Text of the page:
Methicillin meaning

mĕth'ĭ-sĭl'ĭn
A synthetic antibiotic related to penicillin, C17 H19 N2 O6 NaS, used to treat infections caused by staphylococci that produce beta-lactamase and are therefore resistant to beta-lactam penicillin drugs. It has largely been replaced by newer synthetic penicillin drugs that act similarly, such as dicloxacillin.
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A derivative of penicillin formerly used esp. in treating staphylococcal infections resistant to penicillin.
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A semisynthetic penicillin, C17 H20 N2 O6 S, formerly used in the form of its sodium salt to treat infections caused by penicillinase-producing staphylococci.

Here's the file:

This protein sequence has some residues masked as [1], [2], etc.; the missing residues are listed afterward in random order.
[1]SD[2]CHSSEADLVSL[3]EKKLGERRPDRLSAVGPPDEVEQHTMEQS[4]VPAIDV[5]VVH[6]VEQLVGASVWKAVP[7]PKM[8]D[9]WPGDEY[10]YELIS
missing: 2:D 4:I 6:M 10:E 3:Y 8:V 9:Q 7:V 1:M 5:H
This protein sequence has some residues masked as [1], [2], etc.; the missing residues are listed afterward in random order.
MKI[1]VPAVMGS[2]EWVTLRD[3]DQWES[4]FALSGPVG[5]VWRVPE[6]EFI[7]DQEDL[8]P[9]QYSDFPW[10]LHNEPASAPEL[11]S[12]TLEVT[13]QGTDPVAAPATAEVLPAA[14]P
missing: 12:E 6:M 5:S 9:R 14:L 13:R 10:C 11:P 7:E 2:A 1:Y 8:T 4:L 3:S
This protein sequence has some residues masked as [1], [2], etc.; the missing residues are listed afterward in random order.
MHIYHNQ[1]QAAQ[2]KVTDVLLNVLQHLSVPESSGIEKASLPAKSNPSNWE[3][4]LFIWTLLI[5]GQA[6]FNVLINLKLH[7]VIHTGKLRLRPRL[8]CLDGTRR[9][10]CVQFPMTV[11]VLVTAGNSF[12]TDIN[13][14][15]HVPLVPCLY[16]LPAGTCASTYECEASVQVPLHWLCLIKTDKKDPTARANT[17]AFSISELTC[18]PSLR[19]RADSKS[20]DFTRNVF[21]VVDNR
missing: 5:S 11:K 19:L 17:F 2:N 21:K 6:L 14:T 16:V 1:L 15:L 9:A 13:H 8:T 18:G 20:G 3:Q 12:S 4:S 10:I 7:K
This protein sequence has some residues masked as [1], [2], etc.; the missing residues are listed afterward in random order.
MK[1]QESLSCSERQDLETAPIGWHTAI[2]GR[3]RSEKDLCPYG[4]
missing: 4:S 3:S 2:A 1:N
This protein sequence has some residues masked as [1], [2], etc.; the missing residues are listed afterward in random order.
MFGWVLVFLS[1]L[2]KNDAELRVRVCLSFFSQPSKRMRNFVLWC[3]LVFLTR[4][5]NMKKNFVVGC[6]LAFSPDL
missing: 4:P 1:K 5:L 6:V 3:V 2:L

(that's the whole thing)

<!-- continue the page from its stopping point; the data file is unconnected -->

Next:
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(pharmacology) An antibiotic drug, chemically related to penicillin, often used against strains of bacteria which have become resistant to penicillin.
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Origin of methicillin

  • Blend of methoxy- (meth–) (oxy–) penicillin
    From American Heritage Dictionary of the English Language, 5th Edition
  • methi- +"Ž -cilin
    From Wiktionary